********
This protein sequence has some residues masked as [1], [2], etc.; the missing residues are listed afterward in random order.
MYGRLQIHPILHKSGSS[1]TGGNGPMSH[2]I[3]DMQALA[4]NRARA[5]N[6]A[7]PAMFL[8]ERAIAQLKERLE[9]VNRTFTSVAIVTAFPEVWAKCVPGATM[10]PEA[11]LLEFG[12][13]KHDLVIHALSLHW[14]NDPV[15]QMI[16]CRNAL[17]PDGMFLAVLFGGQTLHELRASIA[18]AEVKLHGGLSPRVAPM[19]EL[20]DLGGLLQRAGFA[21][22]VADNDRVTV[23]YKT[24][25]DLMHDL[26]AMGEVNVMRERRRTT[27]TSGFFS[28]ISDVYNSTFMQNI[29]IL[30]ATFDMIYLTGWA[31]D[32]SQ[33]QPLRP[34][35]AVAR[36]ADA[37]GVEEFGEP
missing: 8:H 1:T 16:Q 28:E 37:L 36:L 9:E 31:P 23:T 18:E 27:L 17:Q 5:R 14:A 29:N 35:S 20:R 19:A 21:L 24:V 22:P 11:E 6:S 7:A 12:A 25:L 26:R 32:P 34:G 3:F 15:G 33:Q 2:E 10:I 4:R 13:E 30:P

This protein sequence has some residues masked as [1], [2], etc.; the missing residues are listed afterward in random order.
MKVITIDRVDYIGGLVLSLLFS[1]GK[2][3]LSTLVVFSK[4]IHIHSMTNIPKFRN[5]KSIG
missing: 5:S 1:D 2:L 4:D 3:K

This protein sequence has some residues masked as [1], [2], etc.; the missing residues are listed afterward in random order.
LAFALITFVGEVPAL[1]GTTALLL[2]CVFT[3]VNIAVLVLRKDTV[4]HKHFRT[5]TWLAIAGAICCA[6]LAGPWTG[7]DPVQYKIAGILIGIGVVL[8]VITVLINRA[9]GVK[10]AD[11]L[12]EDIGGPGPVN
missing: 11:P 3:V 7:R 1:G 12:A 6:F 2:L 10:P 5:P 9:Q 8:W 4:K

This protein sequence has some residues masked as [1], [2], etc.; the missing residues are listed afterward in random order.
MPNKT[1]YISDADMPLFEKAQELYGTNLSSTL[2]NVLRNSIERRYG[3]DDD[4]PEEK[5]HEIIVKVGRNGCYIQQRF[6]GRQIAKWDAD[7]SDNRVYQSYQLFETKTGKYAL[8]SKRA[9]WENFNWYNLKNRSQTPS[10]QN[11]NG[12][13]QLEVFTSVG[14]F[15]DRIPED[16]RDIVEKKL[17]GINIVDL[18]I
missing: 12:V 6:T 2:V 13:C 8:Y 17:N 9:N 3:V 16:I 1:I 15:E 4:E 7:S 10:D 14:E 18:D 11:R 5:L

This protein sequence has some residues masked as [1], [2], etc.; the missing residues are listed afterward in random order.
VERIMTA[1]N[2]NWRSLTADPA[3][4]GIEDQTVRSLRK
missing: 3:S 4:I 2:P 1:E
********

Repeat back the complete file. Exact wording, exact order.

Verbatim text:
This protein sequence has some residues masked as [1], [2], etc.; the missing residues are listed afterward in random order.
MYGRLQIHPILHKSGSS[1]TGGNGPMSH[2]I[3]DMQALA[4]NRARA[5]N[6]A[7]PAMFL[8]ERAIAQLKERLE[9]VNRTFTSVAIVTAFPEVWAKCVPGATM[10]PEA[11]LLEFG[12][13]KHDLVIHALSLHW[14]NDPV[15]QMI[16]CRNAL[17]PDGMFLAVLFGGQTLHELRASIA[18]AEVKLHGGLSPRVAPM[19]EL[20]DLGGLLQRAGFA[21][22]VADNDRVTV[23]YKT[24][25]DLMHDL[26]AMGEVNVMRERRRTT[27]TSGFFS[28]ISDVYNSTFMQNI[29]IL[30]ATFDMIYLTGWA[31]D[32]SQ[33]QPLRP[34][35]AVAR[36]ADA[37]GVEEFGEP
missing: 8:H 1:T 16:Q 28:E 37:L 36:L 9:E 31:P 23:T 18:E 27:L 17:Q 5:R 14:A 29:N 35:S 20:R 19:A 21:L 24:V 22:P 11:E 6:S 7:A 12:A 25:L 26:R 32:P 34:G 3:F 15:G 33:Q 2:E 10:I 4:R 13:E 30:P

This protein sequence has some residues masked as [1], [2], etc.; the missing residues are listed afterward in random order.
MKVITIDRVDYIGGLVLSLLFS[1]GK[2][3]LSTLVVFSK[4]IHIHSMTNIPKFRN[5]KSIG
missing: 5:S 1:D 2:L 4:D 3:K

This protein sequence has some residues masked as [1], [2], etc.; the missing residues are listed afterward in random order.
LAFALITFVGEVPAL[1]GTTALLL[2]CVFT[3]VNIAVLVLRKDTV[4]HKHFRT[5]TWLAIAGAICCA[6]LAGPWTG[7]DPVQYKIAGILIGIGVVL[8]VITVLINRA[9]GVK[10]AD[11]L[12]EDIGGPGPVN
missing: 11:P 3:V 7:R 1:G 12:A 6:F 2:L 10:P 5:P 9:Q 8:W 4:K

This protein sequence has some residues masked as [1], [2], etc.; the missing residues are listed afterward in random order.
MPNKT[1]YISDADMPLFEKAQELYGTNLSSTL[2]NVLRNSIERRYG[3]DDD[4]PEEK[5]HEIIVKVGRNGCYIQQRF[6]GRQIAKWDAD[7]SDNRVYQSYQLFETKTGKYAL[8]SKRA[9]WENFNWYNLKNRSQTPS[10]QN[11]NG[12][13]QLEVFTSVG[14]F[15]DRIPED[16]RDIVEKKL[17]GINIVDL[18]I
missing: 12:V 6:T 2:V 13:C 8:Y 17:N 9:N 3:V 16:I 1:I 15:E 4:E 7:S 10:D 14:E 18:D 11:R 5:L

This protein sequence has some residues masked as [1], [2], etc.; the missing residues are listed afterward in random order.
VERIMTA[1]N[2]NWRSLTADPA[3][4]GIEDQTVRSLRK
missing: 3:S 4:I 2:P 1:E